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Improving Memory in Patients With Multiple Sclerosis

This study has been withdrawn prior to enrollment.
(Study terminated/withdrawn)
Sponsor:
Collaborator:
U.S. Department of Education
Information provided by:
Eunice Kennedy Shriver National Institute of Child Health and Human Development (NICHD)
ClinicalTrials.gov Identifier:
NCT00062972
First received: June 18, 2003
Last updated: May 20, 2011
Last verified: May 2011

June 18, 2003
May 20, 2011
September 1999
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Complete list of historical versions of study NCT00062972 on ClinicalTrials.gov Archive Site
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Improving Memory in Patients With Multiple Sclerosis
Interventions to Improve Memory in Patients With Multiple Sclerosis

People with multiple sclerosis (MS) suffer from cognitive and other brain problems. This study will examine the effectiveness of the drug donepezil and of sugar water for enhancing memory in individuals with MS. Donepezil (also known as Aricept) has been FDA approved for improving memory and learning in individuals with Alzheimer's disease.

Cognitive dysfunction is one of the leading causes of disability in people with MS. Memory involving specific words (verbal memory) is particularly affected in individuals with MS. Attempts to rehabilitate cognitive dysfunction in MS have had only limited success.

This study will determine the efficacy of donepezil therapy and glucose administration for enhancing verbal memory functioning in individuals with MS. The study will also measure secondary outcomes assessing other areas of cognitive dysfunction (i.e., nonverbal memory, conceptual thinking, processing speed) which may improve with intervention.

Forty participants with MS will be randomly assigned to receive either donepezil or placebo for 24 weeks. Participants will complete memory and cognitive tests at the beginning and end of the 24 week period.

Twenty participants with MS will be randomly assigned to drink a beverage sweetened with either glucose or saccharin (placebo). Participants will then complete memory and other cognitive tests. Two weeks later, participants will drink a beverage sweetened with the alternative sweetener and again complete the memory and cognitive tests.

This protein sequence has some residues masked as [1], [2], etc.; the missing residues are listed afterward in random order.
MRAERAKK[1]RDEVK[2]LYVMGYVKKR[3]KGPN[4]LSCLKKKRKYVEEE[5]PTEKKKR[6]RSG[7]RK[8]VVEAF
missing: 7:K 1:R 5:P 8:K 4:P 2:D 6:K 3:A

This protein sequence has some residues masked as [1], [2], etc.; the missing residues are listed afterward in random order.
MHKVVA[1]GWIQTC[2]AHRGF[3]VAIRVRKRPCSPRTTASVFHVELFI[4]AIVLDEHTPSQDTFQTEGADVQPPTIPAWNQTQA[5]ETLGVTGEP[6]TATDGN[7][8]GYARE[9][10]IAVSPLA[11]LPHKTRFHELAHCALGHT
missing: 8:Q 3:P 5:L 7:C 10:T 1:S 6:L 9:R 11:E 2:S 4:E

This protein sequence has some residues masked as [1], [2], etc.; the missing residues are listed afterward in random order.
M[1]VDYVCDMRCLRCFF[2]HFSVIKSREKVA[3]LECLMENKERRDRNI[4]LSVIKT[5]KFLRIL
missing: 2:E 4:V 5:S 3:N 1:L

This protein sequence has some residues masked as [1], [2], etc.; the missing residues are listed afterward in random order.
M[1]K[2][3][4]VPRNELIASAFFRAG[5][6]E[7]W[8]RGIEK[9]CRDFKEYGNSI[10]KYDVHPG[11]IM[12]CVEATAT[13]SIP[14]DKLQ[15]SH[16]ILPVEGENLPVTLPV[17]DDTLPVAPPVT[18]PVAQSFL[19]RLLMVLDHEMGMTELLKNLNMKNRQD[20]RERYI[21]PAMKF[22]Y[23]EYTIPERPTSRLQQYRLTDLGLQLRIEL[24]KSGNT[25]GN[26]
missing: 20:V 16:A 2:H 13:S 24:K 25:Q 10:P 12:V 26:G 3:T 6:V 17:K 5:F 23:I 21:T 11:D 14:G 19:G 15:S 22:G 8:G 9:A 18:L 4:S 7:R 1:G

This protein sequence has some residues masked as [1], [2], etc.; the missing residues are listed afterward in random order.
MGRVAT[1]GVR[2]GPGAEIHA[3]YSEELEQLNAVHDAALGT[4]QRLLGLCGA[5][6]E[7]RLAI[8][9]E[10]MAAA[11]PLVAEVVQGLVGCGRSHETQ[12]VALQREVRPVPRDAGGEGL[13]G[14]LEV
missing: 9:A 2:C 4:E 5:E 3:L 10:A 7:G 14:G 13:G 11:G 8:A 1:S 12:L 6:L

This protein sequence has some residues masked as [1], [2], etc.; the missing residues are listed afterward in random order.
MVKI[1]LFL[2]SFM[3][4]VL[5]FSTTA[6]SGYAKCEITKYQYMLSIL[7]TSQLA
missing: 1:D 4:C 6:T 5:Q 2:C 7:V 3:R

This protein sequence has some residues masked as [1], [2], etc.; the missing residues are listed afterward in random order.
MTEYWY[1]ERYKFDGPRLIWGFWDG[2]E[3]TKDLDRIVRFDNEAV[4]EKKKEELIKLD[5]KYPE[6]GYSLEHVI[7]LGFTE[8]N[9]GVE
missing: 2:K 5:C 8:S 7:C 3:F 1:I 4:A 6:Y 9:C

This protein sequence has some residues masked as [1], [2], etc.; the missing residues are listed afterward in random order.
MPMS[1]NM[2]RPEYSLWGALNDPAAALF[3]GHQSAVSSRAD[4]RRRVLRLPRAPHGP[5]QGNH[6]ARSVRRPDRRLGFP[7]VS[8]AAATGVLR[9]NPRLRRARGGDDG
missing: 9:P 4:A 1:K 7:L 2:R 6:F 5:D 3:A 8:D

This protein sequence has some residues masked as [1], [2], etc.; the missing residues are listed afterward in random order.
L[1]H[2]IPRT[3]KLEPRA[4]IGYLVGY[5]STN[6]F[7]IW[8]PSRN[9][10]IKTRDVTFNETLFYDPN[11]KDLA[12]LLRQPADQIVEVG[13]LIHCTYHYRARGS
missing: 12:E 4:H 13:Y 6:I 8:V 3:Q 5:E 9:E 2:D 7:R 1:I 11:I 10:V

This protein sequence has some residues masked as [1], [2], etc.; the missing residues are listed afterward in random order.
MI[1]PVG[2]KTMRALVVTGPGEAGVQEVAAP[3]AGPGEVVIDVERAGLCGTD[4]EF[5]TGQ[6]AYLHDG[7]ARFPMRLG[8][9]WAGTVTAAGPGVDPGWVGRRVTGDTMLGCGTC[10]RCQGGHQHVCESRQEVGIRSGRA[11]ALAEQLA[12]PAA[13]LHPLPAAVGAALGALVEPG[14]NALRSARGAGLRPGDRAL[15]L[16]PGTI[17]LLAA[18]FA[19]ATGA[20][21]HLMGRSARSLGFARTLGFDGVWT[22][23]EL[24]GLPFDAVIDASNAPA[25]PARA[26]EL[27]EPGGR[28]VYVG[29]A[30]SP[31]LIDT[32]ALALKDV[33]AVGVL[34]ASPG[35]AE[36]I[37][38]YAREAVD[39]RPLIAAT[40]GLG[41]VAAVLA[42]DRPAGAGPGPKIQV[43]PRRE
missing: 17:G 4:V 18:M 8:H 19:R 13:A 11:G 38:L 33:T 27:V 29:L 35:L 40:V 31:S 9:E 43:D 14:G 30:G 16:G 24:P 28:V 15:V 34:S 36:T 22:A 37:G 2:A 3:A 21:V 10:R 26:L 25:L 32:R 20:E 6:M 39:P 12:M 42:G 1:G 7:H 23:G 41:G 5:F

Interventional
Phase 3
Allocation: Randomized
Endpoint Classification: Efficacy Study
Intervention Model: Parallel Assignment
Masking: Double-Blind
Primary Purpose: Treatment
Multiple Sclerosis
  • Drug: donepezil
  • Drug: glucose
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*   Includes publications given by the data provider as well as publications identified by ClinicalTrials.gov Identifier (NCT Number) in Medline.
 
Withdrawn
60
August 2002
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Inclusion Criteria

  • MS as defined by the Poser criteria
  • Expanded Disability Status Scale (EDSS) score of 0 to 6.5
  • Stable neurologic function for at least 30 days prior to study entry
  • Agree to continue all current medications for study duration
  • Rey Auditory Verbal Learning Test score in low normal range or below
  • Mini-mental status exam score of 26 or higher
  • Montgomery-Asberg Depression Scale scaled score of 14 or lower
  • Fluent in English

Exclusion Criteria

  • Use of anticholinergic or benzodiazepine medication
  • Change in dosage of medications judged to have the potential to impact cognitive function (e.g., antispasticity medications) within 2 weeks of study entry
  • Current alcohol or substance abuse
  • History of neurological or major medical problem that has a known effect on cognitive functioning
  • History of noncompliance
  • Visual or upper extremity impairment which precludes ability to participate in cognitive assessment
Both
18 Years to 56 Years
No
Contact information is only displayed when the study is recruiting subjects
United States
 
NCT00062972
1R01 HD38107-01
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Eunice Kennedy Shriver National Institute of Child Health and Human Development (NICHD)
U.S. Department of Education
Principal Investigator: Lauren B. Krupp, MD Department of Neurology, University Hospital Medical Center
Eunice Kennedy Shriver National Institute of Child Health and Human Development (NICHD)
May 2011

ICMJE     Data element required by the International Committee of Medical Journal Editors and the World Health Organization ICTRP